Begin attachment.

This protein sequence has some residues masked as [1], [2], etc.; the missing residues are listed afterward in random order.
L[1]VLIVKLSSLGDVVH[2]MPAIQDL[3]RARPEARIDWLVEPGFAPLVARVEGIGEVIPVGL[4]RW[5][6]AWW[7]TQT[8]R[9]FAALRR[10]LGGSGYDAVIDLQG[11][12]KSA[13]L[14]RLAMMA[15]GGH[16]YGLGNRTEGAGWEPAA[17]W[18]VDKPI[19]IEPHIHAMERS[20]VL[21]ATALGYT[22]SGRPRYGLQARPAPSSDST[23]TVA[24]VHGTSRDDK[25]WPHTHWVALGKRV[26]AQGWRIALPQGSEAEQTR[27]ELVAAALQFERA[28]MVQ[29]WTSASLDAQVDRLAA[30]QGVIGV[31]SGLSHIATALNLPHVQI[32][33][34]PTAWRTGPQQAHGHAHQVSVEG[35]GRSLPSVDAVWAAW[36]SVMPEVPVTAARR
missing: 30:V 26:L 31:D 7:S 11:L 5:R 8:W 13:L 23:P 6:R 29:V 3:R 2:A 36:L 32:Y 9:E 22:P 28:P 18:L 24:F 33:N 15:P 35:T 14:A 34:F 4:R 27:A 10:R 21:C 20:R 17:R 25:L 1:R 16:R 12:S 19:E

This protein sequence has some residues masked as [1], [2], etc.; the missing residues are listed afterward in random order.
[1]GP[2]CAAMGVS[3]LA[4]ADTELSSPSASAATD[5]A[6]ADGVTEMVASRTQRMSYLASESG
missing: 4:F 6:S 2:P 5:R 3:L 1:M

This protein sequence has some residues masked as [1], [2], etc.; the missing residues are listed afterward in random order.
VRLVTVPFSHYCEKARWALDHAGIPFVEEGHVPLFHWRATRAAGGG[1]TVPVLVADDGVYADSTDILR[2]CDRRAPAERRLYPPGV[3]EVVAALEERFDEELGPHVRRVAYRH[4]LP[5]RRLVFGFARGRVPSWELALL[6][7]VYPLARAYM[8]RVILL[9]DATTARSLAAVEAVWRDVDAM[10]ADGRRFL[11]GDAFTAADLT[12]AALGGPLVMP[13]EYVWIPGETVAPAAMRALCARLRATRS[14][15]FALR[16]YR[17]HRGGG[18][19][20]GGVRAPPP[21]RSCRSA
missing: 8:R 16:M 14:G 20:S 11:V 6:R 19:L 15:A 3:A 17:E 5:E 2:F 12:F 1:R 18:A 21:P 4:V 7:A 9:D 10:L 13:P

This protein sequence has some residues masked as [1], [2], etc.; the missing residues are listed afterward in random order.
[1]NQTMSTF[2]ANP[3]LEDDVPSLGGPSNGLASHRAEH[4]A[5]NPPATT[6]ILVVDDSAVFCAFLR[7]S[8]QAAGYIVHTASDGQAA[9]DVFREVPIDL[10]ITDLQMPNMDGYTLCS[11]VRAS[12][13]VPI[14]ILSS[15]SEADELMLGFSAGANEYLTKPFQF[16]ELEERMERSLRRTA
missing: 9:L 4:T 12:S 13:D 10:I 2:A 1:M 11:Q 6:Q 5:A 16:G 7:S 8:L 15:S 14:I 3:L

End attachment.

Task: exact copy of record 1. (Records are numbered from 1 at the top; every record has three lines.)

This protein sequence has some residues masked as [1], [2], etc.; the missing residues are listed afterward in random order.
L[1]VLIVKLSSLGDVVH[2]MPAIQDL[3]RARPEARIDWLVEPGFAPLVARVEGIGEVIPVGL[4]RW[5][6]AWW[7]TQT[8]R[9]FAALRR[10]LGGSGYDAVIDLQG[11][12]KSA[13]L[14]RLAMMA[15]GGH[16]YGLGNRTEGAGWEPAA[17]W[18]VDKPI[19]IEPHIHAMERS[20]VL[21]ATALGYT[22]SGRPRYGLQARPAPSSDST[23]TVA[24]VHGTSRDDK[25]WPHTHWVALGKRV[26]AQGWRIALPQGSEAEQTR[27]ELVAAALQFERA[28]MVQ[29]WTSASLDAQVDRLAA[30]QGVIGV[31]SGLSHIATALNLPHVQI[32][33][34]PTAWRTGPQQAHGHAHQVSVEG[35]GRSLPSVDAVWAAW[36]SVMPEVPVTAARR
missing: 30:V 26:L 31:D 7:S 11:L 5:R 8:W 13:L 23:P 6:R 29:V 3:R 2:A 36:L 32:Y 9:E 22:P 28:P 18:L 24:F 33:N 15:P 35:T 14:A 34:F 4:R 27:A 10:R 21:C 20:R 17:R 25:L 1:R 16:R 12:S 19:E